(Cross-posted with City Living Seattle.)
I first knew Mike Vraney, the legendary Seattle rock promoter and home-video mogul, from the regulars at Time Travelers, a comic book store at Second and Pike that also stocked some of the first “punk rock” records. It was a nexus for the nascent “alternative” music scene in town.
He became one of the promoters (with Jim Lightfoot, Carlo Scandiuzzi, and Terry Morgan) who reopened the Showbox Theater for live rock shows in 1979. (The legendary big-band hall at First and Pike had, by then, become a Jewish bingo parlor.)
For two amazing years he helped to stage dozens of shows, all of them memorable, with both national (the Ramones, XTC, the Police, Devo) and local (the Blackouts, the Beakers, the Fags) acts. For that alone, he shaped my life and what would become known years later as “the Seattle scene.”
From there, he went on to manage such bands as the Dead Kennedys, TSOL, and Seattle’s own The Accused.
Then in 1990 he launched Something Weird Video.
At first, it was a simple operation. Vraney had unearthed a cache of nudie-cutie “loop” film reels at a swap meet. He sold VHS tapes of their contents.
Those tapes sold well enough that he put out tapes of other reels he and friends had collected over the years, and sought out similar “cult” films to release.
Early hardcore pornos; earlier softcore sex films (that had been driven out of the marketplace by hardcore pornos); indie horror and gore flicks; nudist-camp pseudo-documentaries; sci-fi “creature features;” gangster and spy capers; gruesome driver’s-ed classroom films; drive-in intermission promos; old beer commercials—almost no genre was too outré for Something Weird.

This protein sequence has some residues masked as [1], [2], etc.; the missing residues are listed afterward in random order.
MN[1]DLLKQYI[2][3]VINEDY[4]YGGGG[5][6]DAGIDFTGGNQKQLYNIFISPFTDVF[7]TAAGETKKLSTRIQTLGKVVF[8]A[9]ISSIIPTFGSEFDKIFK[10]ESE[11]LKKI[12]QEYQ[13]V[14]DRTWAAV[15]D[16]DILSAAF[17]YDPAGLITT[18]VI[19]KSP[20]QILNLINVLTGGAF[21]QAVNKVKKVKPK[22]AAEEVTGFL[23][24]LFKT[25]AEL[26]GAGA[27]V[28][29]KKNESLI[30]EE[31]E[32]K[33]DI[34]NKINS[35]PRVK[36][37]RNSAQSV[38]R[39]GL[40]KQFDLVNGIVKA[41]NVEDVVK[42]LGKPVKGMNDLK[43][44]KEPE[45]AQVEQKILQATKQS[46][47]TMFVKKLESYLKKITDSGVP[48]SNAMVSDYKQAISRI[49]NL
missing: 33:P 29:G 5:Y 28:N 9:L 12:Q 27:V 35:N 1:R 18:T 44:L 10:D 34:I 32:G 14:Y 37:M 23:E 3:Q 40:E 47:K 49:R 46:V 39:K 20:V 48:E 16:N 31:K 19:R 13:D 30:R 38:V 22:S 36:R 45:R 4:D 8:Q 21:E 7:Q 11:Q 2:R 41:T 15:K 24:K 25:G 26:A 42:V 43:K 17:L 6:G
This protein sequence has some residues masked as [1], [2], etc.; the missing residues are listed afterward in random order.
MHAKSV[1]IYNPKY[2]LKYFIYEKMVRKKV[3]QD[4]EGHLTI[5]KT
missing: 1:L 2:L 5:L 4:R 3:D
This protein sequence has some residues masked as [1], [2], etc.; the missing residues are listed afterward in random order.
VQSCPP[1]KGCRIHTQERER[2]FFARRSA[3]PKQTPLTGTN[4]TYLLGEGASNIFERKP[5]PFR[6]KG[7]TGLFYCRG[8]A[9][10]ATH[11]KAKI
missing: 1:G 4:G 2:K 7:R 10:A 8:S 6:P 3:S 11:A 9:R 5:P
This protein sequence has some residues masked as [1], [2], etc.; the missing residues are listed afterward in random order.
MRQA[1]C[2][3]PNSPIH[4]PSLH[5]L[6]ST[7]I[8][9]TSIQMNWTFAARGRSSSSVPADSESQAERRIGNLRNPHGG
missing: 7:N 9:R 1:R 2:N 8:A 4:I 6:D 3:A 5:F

In these tapes’ packaging and promotion, Vraney effectively captured and updated the carney-barker showmanship of old sleaze cinema. His video boxes were printed in lurid colors that made them stand out on store shelves. Wherever available, he incorporated the films’ original advertising copy and poster art on his videocassette boxes, along with scads of text placing the films in the context of their original making and release.
Before long, Vraney was buying or leasing the rights to films by such schlockmeister auteurs as Harry Novak, David Friedman, Doris Wishman, Joe Sarno, Michael and Roberta Finley, and Herschell Gordon Lewis. (Vraney took his company’s name and logo from one of Lewis’s no-budget “classics.”)
He brought these films (which had originally only been screened in drive-ins and urban “grindhouse” cinemas) and their makers (who’d been mostly unknown, even to the films’ original viewers) to the attention of new generations of enthusiasts. The pop-rock band 10,000 Maniacs named itself after a film Vraney had reissued, Lewis’s 2,000 Maniacs.
When DVDs first came out, Vraney hit upon a two-pronged business strategy.
For “mainstream” markets (or at least as mainstream as Something Weird got), Vraney signed up with distributor Image Entertainment to place over 100 discs (mostly double features) in major retail chains. These “Special Edition” discs included trailers, shorts, and the films’ original posters and ad art.
He kept full control of the rest of his catalog (which by this time numbered in thousands of titles) for sale on DVD-R, through mail order and through specialty video stores.
As the DVD biz peaked and declined (he once told me he’d known DVD was done for when Tower Records, his biggest customer, folded), Vraney moved into downloads, streaming, and on-demand cable TV. He even set up a stock footage operation, licensing scenes from some of his videos (such as his compilations of old commercials and educational films) for documentaries.